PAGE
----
'Family man' David Pershing begins job as 15th president of the University of Utah
Laura Seitz, Deseret News
SALT LAKE CITY — In addition to deciphering budgets, recruiting top-notch faculty and students, tightening admission standards, seeking out donors and increasing graduation numbers, the newest University of Utah president can also be found crunching numbers with his 10-year-old daughter at home.
David Pershing said he is a family man at heart. It's perhaps the only thing he's unwilling to give up to become the top man on campus.
"It's one of the things I love most about Utah, the emphasis on family and kids," he said. The 63-year-old father of a 27-year-old daughter and two stepdaughters, ages 10 and 12, said he wants to continue a tradition of world travel with his wife and daughters, even as he directs the state's flagship institution.
Patagonia is at the top of Pershing's bucket list, but New Zealand remains one of his favorites.
"In one little country, you've sort of got everything. In the north, you have islands, in the south, there are big, beautiful mountains," he said. The idea is much like the U. campus, which spans 1,534 acres and contains a little bit of everything.
And while he enjoys his expanded view of the world and a variety of cultures, Pershing is quite happy involving himself in research and getting to know the people he now leads.
Pershing officially takes office today, as the school's 15th president and the first selected internally in nearly 30 years. The learning curve might not be that large; Pershing's been a fixture at the university for 35 years, beginning in 1977 as an assistant professor and "backing into a variety of administrative jobs," as he put it.
"He's able to hit the ground running," said the chairman of the State Board of Regents, David Jordan. The regents chose Pershing out of a national pool of approximately 80 applicants that was narrowed to just two finalists in January. His experience and knowledge of the institution played in his favor during the selection process, Jordan said.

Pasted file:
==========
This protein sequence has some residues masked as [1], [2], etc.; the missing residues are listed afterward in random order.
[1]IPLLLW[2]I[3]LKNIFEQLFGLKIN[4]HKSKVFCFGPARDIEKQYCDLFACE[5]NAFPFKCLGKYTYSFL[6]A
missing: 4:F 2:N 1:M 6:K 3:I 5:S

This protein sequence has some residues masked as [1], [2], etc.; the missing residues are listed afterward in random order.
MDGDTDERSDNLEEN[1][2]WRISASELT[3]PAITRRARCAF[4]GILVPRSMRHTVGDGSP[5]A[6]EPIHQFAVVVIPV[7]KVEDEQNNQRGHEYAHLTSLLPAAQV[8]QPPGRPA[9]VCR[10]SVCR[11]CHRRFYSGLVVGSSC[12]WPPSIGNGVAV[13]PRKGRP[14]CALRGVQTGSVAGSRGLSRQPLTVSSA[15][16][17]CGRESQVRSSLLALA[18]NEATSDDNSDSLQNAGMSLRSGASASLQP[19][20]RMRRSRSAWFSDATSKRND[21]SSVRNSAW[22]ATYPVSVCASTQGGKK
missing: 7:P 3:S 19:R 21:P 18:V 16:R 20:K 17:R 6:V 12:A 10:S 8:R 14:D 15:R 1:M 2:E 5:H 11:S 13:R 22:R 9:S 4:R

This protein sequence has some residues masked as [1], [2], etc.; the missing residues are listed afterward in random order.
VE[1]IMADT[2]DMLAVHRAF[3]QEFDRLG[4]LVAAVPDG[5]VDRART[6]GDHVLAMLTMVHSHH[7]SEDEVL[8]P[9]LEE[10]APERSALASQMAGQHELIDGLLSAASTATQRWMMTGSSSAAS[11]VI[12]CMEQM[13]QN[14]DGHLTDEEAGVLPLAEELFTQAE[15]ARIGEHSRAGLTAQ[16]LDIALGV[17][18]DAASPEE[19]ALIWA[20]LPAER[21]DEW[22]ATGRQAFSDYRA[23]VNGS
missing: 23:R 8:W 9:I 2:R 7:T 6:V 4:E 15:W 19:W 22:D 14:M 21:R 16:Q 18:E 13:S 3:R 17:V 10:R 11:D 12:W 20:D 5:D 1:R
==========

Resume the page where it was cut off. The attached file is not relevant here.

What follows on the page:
"He also brings a demonstrated skill as someone who can navigate the internal politics of an institution. He's a good diplomat. He knows how to help faculty and administrators and students work in a cooperative way."
Jordan said that in previous capacities, Pershing has shown an ability to work with lawmakers, who ultimately dole out the cash that largely supports the institution. He's also successfully appealed to donors, a requirement for any college or university president.
And he's got a wall of support behind him.
"When President Pershing's name was announced at the open meeting where the regents voted, there was an upwelling of excitement," Jordan said. "There was a shout of excitement that went up from the university community that was gathered there."
Pershing is also sustained by his wife, Sandi Pershing, who also works at the university, as the assistant vice president for outreach and engagement. The two were set up by colleagues years after he divorced his first wife, after nearly 27 years of marriage.
Sandi Pershing said it only took one date, and they've been together ever since. They were married in September 2010.
"I knew he was exceptional," she said. "He is one of the most approachable, unpretentious, salt of the earth, honest, hardworking guys you will ever meet."
Perhaps his work ethic was learned in the corn fields of Indiana, where Pershing was born and raised.
"He's a tractor-driving, cowboy-boot-wearing, salt of the earth guy," Sandi Pershing said. Other than a pair of tennis shoes and hiking boots, she said the new university chief owns boots in just about every color. "It's what he wears every single day."
He's outnumbered by women at home. But Pershing's wife said he handles it well. "He's wonderful with girls. He's been terrific with all of them." Not to mention his dog, Stetson.
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